Anyhow, I've managed to compile the program successfully without any errors, however when I run the program it will close after the user inputs the first value.

Here is my new code:
Code (Text):

#include <stdio.h>
#include <math.h>
#define CONVERSIONCONSTANT 10.7639

int main() {
float time, yardarea_FT, yardarea_M, housearea_FT, housearea_M, grassarea_FT, grassarea_M, yardlength, yardwidth, houselength, housewidth, perimeter_yardFT, perimeter_yardM, perimeter_houseFT, perimeter_houseM;

printf("Enter the yard length  in feet\n");
scanf("%f \n", yardlength);
printf("You entered: %f\n", yardlength);
printf("Enter the yard width in feet\n");
scanf("%f \n", yardwidth);
printf("You entered: %f\n", yardwidth);
printf("Enter the house length in feet\n");
scanf("%f \n", houselength);
printf("You entered: %f\n", houselength);
printf("Enter the house width in feet\n");
scanf("%f \n", housewidth);

yardarea_FT = yardlength * yardwidth;
yardarea_M = yardarea_FT * CONVERSIONCONSTANT;
housearea_FT = houselength * housewidth;
housearea_M = housearea_FT * CONVERSIONCONSTANT;
grassarea_FT = yardarea_FT - housearea_FT;
grassarea_M = grassarea_FT * CONVERSIONCONSTANT;
perimeter_yardFT = (yardlength + yardwidth) * 2;
perimeter_yardM = (perimeter_yardFT * CONVERSIONCONSTANT);
perimeter_houseFT = (houselength + housewidth) * 2;
perimeter_houseM = (perimeter_houseFT * CONVERSIONCONSTANT);

time = grassarea_FT / 2;

printf("The time required to cut the grass in the yard is: \t %.2f\n", time);
printf("The area of the yard in square feet is: \t%.2f\n", yardarea_FT);
printf("The area of the yard in square meters is: \t%.2f\n", yardarea_M);
printf("The area of the house in square feet is: \t%.2f\n", housearea_FT);
printf("The area of the house in square meters is: \t%.2f\n", housearea_M);
printf("The area of the grass in square feet is: \t%.2f\n", grassarea_FT);
printf("The area of the grass in square meters is: \t%.2f\n", grassarea_M);

printf("The perimeter of the yard in feet is: \t%.2f\n", perimeter_yardFT);
printf("The perimeter of the yard in square meters is: \t%.2f\n", perimeter_yardM);
printf("The perimeter of the house in feet is: \t%.2f\n", perimeter_houseFT);
printf("The perimeter of the house in square meters is: \t%.2f\n", perimeter_houseM);

return 0;

}

The CMD prompt shows "Process returned -1073741819 <0xC0000005>"

5. Sep 30, 2015

### Staff: Mentor

You should fix all of your scanf() calls.
(I've removed the intervening printf() calls.

The first one should look like this:
Code (C):
scanf("%f", &yardlength);
The control string consists of just the format specifier: %f Don't put in a newline character
The variable name appears with a preceding & character. scanf() requires the address of a memory location into which it stores the input value.

Change the other three calls to scanf() in a similar way.

If you run your program in its own command prompt window, the program will run and the output will remain displayed. If you run your program in a debugger (I'm thinking Visual Studio, which might not be what you're using), the debugger opens a separate command window, but closes it when your program is done, so the window opens and closes so fast it's hard to tell what's happening.

Another thing you can do is to add another call to scanf() or other input function near the bottom of your code. The only purpose of this input is to keep the program from exiting. You don't need to do anything with the input value.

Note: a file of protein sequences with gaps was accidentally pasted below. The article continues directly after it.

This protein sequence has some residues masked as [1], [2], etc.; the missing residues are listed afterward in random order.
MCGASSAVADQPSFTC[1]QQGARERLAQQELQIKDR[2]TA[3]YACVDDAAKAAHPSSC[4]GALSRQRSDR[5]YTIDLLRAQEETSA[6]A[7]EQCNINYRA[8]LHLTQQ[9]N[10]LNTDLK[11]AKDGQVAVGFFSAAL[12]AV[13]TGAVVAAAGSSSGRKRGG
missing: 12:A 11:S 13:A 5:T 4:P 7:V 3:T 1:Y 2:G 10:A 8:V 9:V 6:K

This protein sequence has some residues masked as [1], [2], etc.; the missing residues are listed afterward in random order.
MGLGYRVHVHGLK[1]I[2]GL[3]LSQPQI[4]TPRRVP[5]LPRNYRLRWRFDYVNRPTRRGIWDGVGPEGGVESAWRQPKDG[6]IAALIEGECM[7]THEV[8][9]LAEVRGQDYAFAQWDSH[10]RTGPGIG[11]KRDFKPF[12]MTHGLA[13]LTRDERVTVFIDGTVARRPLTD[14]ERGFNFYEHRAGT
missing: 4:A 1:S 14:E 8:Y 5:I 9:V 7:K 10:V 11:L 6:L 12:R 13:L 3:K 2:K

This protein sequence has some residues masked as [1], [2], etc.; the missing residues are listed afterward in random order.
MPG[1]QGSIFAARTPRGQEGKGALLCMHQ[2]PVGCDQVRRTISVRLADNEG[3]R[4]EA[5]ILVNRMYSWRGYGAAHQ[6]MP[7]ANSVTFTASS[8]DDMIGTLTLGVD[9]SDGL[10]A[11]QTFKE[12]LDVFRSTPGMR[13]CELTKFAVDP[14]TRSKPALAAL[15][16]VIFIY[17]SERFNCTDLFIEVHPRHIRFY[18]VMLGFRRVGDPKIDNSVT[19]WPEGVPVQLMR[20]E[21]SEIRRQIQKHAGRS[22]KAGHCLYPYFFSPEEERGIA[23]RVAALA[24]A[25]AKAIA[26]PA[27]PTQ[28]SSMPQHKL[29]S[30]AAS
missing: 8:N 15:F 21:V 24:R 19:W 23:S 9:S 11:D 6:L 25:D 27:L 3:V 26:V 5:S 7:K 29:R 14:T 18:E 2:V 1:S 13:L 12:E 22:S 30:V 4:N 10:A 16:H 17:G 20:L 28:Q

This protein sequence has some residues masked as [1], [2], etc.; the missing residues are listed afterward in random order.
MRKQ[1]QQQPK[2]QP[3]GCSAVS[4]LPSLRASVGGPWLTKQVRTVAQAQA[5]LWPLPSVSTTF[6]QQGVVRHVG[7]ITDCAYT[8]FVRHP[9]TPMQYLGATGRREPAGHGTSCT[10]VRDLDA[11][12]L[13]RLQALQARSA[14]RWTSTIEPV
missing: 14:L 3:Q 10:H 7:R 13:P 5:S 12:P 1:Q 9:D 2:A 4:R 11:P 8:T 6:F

6. Sep 30, 2015

### Arnoldjavs3

Alright! Thanks alot. I got it to work the way I want it. I use codeblocks as my C compiler and I don't have that issue where it closes too fast. I have to press a key for it to close the prompt.

Just out of curiosity, do you think C is a good program to learn first? I was told otherwise since it's the closest high level language to Machine Language that it would end up confusing me. (And apparently memory management in C is painful to deal with?) So far I'm doing fine in the course.

7. Sep 30, 2015

### Staff: Mentor

C has been called a "high-level assembly language" (not machine language, which is all numbers). However, it's a lot higher level than assembly language.

IMO, C is a good language to start with. Although it doesn't have some of the features of more modern languages, such as object-oriented programming (OOP), inheritance, polymorphism, and the like, learning it gets you off to a good start at procedural programming and the use of control structures such as for and while loops, and branching structures such is if ... else and switch. Many of the newer languages derive from C to a lesser of greater extent. For example, C++, C#, Java, JavaScript, Python, and probably a few others. Even Matlab builds on C, particularly in the similarity of how it does output.

Once you get a good handle on C, learning other languages will be a little easier. Other languages, such as C++ and Java, that feature OO aspects, take a while to learn, but you won't have to start completely from scratch.

8. Oct 1, 2015

### Arnoldjavs3

I am really enjoying it right now, as I feel like I am understanding alot more about the computer as well. Hopefully I can transition into either C++ or java once I've had my fill of C, as it seems like those two are very widely used. The only issue right now I'm imposed with, is that it feels like all my professors / TA's are relatively worthless. They're useful for reference, but they don't seem to teach anything properly. Is computer science simply picking everything up on your own? I just had a lab where the TA's left a problem for us to solve, but they didn't teach anything. I had no idea what to do yet it was being graded for participation.

9. Oct 1, 2015

### Staff: Mentor

The role of the TA is usually less as a teacher and more as an assistant, fielding specific questions and the like. I took a summer class in Fortran at a nearby, well-known university (it was long ago), not as part of any degree requirements, but for my own personal knowledge. In the first class session, the prof admitted that he didn't know much about Fortran, and he didn't know much about the new operating system that had been installed (VAX VMS). He spent a good part of the first class period chit-chatting with some students that he apparently already knew. After the class was over (an hour and a half), the only thing on the board was something unrelated to Fortran scrawled diagonally across one of the blackboards. I decided to drop that class, and wound up taking it the following summer.